Get Your Head in the Clouds

What happens to a company that doesn’t possess a clear understanding of the potential significance of emerging technology and the benefits it can provide? At best, it fails to thrive, and at worst, it shuts its doors and sells off its assets to pay the creditors.

Having a successful product doesn’t ensure long-term success, however. Sun Microsystems gave us Java, Zenith gave us the remote control, and Fairchild Semiconductor gave us the first silicon integrated circuit. These formerly successful companies were left behind in the wake of new technological advancements, at least partly because of their inability to adapt.

Our industry certainly possesses more than its fair share of innovative owners and operators. Why then are casinos so hesitant to adopt enterprise-based cloud sourcing as a cost-effective and secure solution to the ever-increasing costs related to its technology infrastructure?

In a nutshell, “cloud computing” is the process of sharing IT assets to achieve extra power and productiveness with fewer costs. The emergence of cloud computing is revolutionizing the way companies operate, in much the same fashion as the world wide web revolutionized our ability to communicate and learn.

As an alternative to facility-based servers and infrastructure, applications and computing duties are being performed in huge offsite data centers. This allows any size business to operate with cutting-edge technology utilizing a “pay as you go” pricing model. This greatly reduces IT infrastructure maintenance and capital resource limitations regarding purchasing. The result is incredibly low-cost solutions with incredibly high-end equipment.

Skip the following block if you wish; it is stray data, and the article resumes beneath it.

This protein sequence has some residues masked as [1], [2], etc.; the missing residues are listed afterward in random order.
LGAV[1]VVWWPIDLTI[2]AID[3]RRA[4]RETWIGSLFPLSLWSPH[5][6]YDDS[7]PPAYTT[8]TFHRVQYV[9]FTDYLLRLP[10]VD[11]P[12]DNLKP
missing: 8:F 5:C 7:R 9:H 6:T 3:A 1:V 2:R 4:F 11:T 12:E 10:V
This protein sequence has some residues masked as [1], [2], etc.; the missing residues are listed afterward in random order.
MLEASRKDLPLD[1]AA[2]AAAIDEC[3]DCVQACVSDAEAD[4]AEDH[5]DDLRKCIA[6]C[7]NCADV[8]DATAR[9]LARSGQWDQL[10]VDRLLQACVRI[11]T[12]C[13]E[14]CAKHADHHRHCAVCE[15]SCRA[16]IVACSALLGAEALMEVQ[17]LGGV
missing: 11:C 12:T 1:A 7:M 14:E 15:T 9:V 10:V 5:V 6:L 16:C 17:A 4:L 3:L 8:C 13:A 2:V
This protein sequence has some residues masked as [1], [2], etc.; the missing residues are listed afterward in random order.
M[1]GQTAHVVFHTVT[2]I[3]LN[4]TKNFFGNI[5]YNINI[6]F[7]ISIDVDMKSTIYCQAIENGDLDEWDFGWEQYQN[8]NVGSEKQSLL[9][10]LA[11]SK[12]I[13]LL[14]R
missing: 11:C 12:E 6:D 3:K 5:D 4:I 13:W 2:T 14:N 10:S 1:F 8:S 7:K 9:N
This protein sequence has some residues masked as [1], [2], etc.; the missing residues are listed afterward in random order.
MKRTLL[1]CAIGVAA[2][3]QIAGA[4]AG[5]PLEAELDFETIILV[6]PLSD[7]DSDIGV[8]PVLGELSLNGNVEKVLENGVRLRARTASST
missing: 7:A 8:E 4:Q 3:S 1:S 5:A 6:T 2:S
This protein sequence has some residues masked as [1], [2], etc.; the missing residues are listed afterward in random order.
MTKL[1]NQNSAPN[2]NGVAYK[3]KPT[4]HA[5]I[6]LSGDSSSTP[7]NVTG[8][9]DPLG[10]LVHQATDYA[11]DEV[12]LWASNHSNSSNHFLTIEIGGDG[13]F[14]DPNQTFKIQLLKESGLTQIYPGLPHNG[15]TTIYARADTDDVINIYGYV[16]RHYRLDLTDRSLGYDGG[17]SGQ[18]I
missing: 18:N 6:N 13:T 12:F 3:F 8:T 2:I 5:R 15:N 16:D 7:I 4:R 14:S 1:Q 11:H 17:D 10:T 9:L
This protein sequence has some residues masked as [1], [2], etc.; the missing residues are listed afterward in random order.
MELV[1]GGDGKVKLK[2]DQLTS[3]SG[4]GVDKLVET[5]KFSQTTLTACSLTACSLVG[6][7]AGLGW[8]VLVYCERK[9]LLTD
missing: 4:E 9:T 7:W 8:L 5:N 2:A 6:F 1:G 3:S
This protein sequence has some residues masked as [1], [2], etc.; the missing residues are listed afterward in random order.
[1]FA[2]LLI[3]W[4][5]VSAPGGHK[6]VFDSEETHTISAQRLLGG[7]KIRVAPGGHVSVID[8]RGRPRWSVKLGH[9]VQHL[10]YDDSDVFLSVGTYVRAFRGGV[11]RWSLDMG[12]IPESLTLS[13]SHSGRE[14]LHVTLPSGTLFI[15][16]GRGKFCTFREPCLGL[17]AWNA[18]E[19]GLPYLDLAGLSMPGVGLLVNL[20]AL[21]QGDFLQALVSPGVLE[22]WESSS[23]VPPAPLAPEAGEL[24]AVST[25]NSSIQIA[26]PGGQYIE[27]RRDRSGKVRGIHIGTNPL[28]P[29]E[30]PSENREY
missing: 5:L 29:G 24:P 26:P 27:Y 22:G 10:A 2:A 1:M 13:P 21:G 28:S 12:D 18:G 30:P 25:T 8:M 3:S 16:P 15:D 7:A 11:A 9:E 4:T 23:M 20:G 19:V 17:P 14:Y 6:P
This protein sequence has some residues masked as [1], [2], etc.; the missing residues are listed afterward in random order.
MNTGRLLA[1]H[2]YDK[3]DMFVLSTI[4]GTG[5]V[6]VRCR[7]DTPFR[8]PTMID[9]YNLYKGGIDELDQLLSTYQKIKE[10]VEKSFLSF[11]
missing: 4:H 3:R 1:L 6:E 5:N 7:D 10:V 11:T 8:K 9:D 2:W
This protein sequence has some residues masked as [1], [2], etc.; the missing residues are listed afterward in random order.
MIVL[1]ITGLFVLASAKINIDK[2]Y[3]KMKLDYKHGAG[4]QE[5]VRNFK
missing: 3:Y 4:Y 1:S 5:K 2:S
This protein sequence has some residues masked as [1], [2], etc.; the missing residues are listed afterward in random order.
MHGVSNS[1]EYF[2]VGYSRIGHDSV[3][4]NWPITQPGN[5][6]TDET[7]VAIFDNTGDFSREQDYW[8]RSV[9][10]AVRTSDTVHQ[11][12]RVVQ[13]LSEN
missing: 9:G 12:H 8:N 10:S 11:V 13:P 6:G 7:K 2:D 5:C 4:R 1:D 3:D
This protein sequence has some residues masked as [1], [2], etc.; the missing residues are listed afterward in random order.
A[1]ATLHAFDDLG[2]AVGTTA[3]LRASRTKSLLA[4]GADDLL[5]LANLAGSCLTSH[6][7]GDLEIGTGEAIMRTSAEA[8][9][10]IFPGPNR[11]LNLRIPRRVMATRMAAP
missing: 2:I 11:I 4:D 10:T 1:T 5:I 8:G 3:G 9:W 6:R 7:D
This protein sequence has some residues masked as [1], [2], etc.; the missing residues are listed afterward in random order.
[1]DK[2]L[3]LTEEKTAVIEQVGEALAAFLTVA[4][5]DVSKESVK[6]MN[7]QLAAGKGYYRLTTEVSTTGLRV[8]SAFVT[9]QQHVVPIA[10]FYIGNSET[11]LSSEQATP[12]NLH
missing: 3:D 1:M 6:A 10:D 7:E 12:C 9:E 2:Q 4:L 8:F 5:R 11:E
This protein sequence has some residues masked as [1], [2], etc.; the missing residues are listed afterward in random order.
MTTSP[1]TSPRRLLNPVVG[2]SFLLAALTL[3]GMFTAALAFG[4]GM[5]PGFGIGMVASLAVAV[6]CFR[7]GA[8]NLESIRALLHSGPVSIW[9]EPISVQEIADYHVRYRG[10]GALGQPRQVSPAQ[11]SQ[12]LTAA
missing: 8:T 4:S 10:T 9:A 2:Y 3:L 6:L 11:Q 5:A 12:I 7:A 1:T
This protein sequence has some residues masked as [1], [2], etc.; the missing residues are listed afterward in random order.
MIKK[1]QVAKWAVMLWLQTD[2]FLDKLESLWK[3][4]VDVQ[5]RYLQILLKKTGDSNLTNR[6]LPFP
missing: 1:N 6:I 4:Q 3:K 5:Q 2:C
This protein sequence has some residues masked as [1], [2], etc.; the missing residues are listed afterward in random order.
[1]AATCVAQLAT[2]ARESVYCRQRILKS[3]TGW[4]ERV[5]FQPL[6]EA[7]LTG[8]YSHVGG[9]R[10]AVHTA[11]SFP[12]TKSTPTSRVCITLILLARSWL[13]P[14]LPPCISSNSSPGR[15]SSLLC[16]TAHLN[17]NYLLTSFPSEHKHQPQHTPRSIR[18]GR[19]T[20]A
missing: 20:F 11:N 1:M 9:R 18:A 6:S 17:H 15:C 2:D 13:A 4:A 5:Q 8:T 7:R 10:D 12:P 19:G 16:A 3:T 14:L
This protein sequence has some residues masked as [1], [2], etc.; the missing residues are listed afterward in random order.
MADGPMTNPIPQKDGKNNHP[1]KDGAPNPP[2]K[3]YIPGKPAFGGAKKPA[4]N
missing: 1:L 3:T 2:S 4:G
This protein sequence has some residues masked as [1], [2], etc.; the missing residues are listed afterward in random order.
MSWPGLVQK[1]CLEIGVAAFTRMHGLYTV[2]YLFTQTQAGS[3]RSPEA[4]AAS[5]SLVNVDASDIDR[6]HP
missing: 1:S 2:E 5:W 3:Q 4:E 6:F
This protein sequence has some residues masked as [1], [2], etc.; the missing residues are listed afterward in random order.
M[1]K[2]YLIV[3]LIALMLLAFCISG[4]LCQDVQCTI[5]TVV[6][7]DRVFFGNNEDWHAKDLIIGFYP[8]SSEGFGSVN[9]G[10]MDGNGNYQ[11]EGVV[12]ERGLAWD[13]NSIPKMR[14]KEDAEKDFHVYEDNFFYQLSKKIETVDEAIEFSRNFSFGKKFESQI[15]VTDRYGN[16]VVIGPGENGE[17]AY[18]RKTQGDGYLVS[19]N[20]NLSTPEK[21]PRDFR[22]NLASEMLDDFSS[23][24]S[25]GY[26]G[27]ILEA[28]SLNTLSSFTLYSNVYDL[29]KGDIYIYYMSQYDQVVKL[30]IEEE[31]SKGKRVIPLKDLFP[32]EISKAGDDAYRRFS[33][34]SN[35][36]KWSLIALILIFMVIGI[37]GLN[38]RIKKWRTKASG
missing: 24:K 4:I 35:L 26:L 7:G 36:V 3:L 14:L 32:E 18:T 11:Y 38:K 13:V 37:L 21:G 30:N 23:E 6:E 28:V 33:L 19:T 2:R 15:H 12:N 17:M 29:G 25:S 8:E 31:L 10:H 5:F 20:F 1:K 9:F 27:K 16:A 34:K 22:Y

Cloud computing provides realistic and low-cost options for a property to create a social media structure without having to finance the several million dollars necessary to build the infrastructure and maintain the archiving assets that the site requires. There are “cloud in a rack” solutions that are designed specifically for social media and its hosting requirements. Why would a casino even try to create an expensive property-based solution when you could have a well-designed, reliable, low-cost solution in a fraction of the time?

As an operator, I cannot tell you the number of times a member of my staff came up with an extraordinary or innovative concept that we had no possible way to implement simply because we could not afford it. Before cloud computing, if an organization had an idea for a groundbreaking app or service, they would have to buy and configure expensive server equipment and hire additional staff to maintain it.

Now, smaller companies can deploy the application from the cloud and only pay for the resources they use. Gone are the days when only the largest casinos have the resources to pursue new ideas or concepts. As a small or medium-sized casino, you now have the ability to produce cutting-edge marketing and in-house concepts without the risk of huge capital outlays.

Cloud-based solutions offer you a level playing field with the largest gaming providers and a significant advantage to your local competition. It provides secure, reliable, scalable, cost-effective solutions designed to meet the needs of the casino, and all you, as a property, need to provide is a reliable connection to the Internet.